In 2021, CDC and local partners supported the MOH to launch the third national, household HIV prevalence survey to assess the state of the HIV epidemic in Mozambique

Tuberculosis (TB)

Mozambique is one of the countries most affected by TB in the world. Based on 2020 data from the WHO and MOH, approximately 12,400 TB-related deaths occur in Mozambique each year. The HIV epidemic complicates the TB epidemic, with almost half of annual TB-related annual deaths occurring among people living with HIV. For more than 10 years, CDC has assisted the National TB Program in Mozambique with early diagnosis, integration of TB and HIV services, and diagnosis and treatment of drug-resistant TB. CDC partners also work with people who work in mines, people who are imprisoned, and healthcare workers to increase rapid detection of TB and HIV. CDC supports the MOH and INS with various TB activities, including:

  • Infection prevention and control plans in health facilities
  • Implementation of the Cough Officers program to enhance case identification and reduce TB transmission in health facilities
  • Safety and quality improvement of laboratories through the national Strengthening Laboratory Management Toward Accreditation (SLMTA) program, locally known as FOGELA
  • Implementation of the external quality assessment components that enhance capacity and flexibility in TB diagnostics and drug resistance
  • Providing TB preventive therapy (TPT) for all people living with HIV and screening and treatment for TB and HIV coinfection
  • Technical collaboration on national policies, strategies, training, health communications, mentoring, and supervision

Since March 2020, CDC’s efforts contributed to a 20% increase of TB preventive treatment (TPT) coverage among people living with HIV and a 41% increase of TPT completion


Since March 2020, TB screening among people living with HIV increased by 3%

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100% of TB patients were tested for HIV and 97% of HIV-positive TB patients started ART since March 2020


CDC and partners’ efforts contributed to a threefold decrease of HIV/TB coinfections in Mozambique between 2010 and 2020


Through PMI, CDC assigned a resident advisor to Mozambique to support the MOH with prevention and control activities that reduce malaria-related morbidity and mortality. CDC provides technical advice, and research and programmatic support. CDC and PMI strategically emphasize indoor residual spraying and mosquito monitoring, case management and drug efficacy monitoring, drug-based prevention, supply chain management, and social and behavior change.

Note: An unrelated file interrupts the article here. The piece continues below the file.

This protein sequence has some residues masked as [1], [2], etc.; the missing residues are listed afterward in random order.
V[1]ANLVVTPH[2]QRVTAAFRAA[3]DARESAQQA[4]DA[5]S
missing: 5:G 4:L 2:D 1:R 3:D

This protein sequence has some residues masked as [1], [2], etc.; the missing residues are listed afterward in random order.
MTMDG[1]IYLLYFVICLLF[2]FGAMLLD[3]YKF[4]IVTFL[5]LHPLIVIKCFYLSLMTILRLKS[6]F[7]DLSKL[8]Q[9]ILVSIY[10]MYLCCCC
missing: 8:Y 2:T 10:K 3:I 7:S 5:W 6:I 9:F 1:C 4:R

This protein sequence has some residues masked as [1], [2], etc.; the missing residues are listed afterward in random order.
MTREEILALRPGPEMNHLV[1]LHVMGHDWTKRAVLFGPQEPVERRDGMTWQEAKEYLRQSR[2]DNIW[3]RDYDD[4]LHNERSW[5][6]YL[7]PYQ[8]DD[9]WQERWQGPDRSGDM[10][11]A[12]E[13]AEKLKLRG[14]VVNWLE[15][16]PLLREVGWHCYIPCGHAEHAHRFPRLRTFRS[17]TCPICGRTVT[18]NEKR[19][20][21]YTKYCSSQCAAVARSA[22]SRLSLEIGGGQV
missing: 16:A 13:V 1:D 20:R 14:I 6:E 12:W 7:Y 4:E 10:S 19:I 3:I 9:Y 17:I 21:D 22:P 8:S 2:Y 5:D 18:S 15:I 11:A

CDC supported development of the 2017-2022 national malaria strategy


CDC partnered with the national malaria control program to develop response plans for humanitarian and natural emergencies


To reduce malaria morbidity and mortality among people who are internally displaced, CDC supported a three-round Mass Drug Administration (MDA) campaign in Cabo Delgado province in 2020


Influenza viruses require continued vigilance to protect the world from seasonal influenza and novel strains that could trigger a pandemic such as COVID-19. CDC has worked with the Government of Mozambique to help build surveillance and laboratory capacity to detect and respond to influenza. Mozambique participates in the WHO’s External Quality Assessment Project (EQAP) for influenza laboratories. By monitoring quality and performance standards, the EQAP helps strengthen diagnostic capacity and preparedness to respond to influenza outbreaks worldwide.

CDC Staff in Mozambique
  • 21 U.S. Assignees
  • 73 Locally Employed
Mozambique at a Glance
  • Population: > 31.25 million
  • Per capita income: $1,250
  • Life expectancy: F 57 / M 54 years
  • Infant mortality rate: 49/1,000 live births

World Bank 2020, Mozambique
Population Reference Bureau 2021, Mozambique

Mozambique Top 10 Causes of Death
  2. Neonatal disorders
  3. Tuberculosis
  4. Malaria
  5. Stroke
  6. Lower respiratory infections
  7. Ischemic heart disease
  8. Diarrheal diseases
  9. Congenital defects
  10. Road injuries

GBD Compare 2019, Mozambique